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Mike Wall of IHS Automotive stresses the need for manufacturers to keep an eye on how the next downturn will impact their business. Mike Wall of IHS Automotive stresses the need for manufacturers to keep an eye on how the next downturn will impact their business. COURTESY PHOTO

West Michigan auto suppliers need to stay abreast of next downturn, experts say

BY Friday, March 11, 2016 11:26am

GRAND RAPIDS — As West Michigan automotive suppliers race to meet customers’ orders in what’s expected to be another banner year in 2016, those companies must also keep their eyes forward and prepare for the next downturn in the business cycle.

That was the cautionary tale from automotive industry insiders who spoke Thursday at the 17th Annual West Michigan Automotive Suppliers Symposium, hosted by Grand Valley State University.

“We’re six years into this recovery, but what comes up will go down in this industry,” said Mike Wall, director of automotive analysis at IHS Automotive Group in Grand Rapids. “The vast majority of folks are doing well, and rightly so — we’ve gone through a lot. But we need to be preparing for the downturn and how that may look and feel, but also keeping our eyes on the strategic plans seven years down the road.”

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Wall did not give an indication of when the downturn may occur, but he offered three scenarios based on IHS predictions. The scenarios show the next downturn reducing North American light vehicle sales by either 10 percent, 20 percent or 40 percent.

Automakers are expected to sell 17.8 million units in North America this year after reaching 17.5 million units in 2015. IHS projects U.S. light vehicle sales to taper off slightly after reaching an expected 18.2 million units in 2017.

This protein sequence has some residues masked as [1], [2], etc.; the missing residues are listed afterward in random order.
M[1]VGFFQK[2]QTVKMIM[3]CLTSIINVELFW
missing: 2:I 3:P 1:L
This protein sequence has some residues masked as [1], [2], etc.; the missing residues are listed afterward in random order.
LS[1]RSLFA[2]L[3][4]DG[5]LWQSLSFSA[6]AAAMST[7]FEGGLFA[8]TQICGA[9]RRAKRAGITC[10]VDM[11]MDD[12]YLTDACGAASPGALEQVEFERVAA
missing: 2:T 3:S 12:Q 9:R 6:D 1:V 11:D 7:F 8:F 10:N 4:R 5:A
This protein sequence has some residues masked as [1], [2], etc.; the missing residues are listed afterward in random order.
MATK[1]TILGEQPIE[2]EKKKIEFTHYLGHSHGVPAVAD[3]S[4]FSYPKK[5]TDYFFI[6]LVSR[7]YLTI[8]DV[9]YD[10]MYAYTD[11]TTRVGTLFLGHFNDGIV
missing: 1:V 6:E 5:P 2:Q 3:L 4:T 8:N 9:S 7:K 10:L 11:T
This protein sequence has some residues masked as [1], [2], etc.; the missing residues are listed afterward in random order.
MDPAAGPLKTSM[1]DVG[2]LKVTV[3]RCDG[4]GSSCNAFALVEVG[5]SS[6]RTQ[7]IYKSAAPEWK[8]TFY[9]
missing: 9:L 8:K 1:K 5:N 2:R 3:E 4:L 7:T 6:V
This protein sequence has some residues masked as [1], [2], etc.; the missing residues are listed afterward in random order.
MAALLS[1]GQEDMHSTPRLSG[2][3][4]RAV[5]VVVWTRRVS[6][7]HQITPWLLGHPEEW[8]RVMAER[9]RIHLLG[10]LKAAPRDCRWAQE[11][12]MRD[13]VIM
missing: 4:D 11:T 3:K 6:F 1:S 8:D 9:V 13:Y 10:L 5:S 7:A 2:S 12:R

While Wall remains positive that the automotive industry and economy as a whole are in a better position to weather the next downturn than they were in 2008, he said manufacturers should start building those scenarios into their strategic planning.

“Keep those scenarios in mind as you’re stress testing your financials and stress testing your operations because those are the questions that are going to be coming up (from banks and customers), if you’re not already getting them,” Wall said.

Meanwhile, production levels for North American light vehicles are also slated to climb, reaching 18.2 million units this year, up 4.2 percent from the 17.4 million units produced in 2015.

Suppliers also need to pay attention to the pace of new model introductions, Wall said. OEMs are expected to launch 21 new vehicles this year, up from 19 in 2015. That activity ramps up for the next three years, peaking at 49 new vehicle launches in 2019, according to IHS projections.

The key to keeping abreast of the next downturn and other trends in the automotive industry, comes down to a close relationship and engagement with customers, said Chris Hall, vice president of corporate strategy for Holland-based MOTUS Integrated Technologies LLC.

MOTUS was formed in June 2014 when Connecticut-based Atlas Holdings LLC acquired a piece of the interiors business from Johnson Controls Inc.

The company has reached $525 million in annual revenues, Hall said.

“There’s a lot of movement on the OEM side,” Hall said. “The main takeaway is you need to be proactive. If you’re reading these headlines in the news, then it’s probably too late. You need to get ahead of this and be engaged with your customer and try to understand what’s coming down the pipeline.”

Read 4291 times Last modified on Friday, 11 March 2016 11:34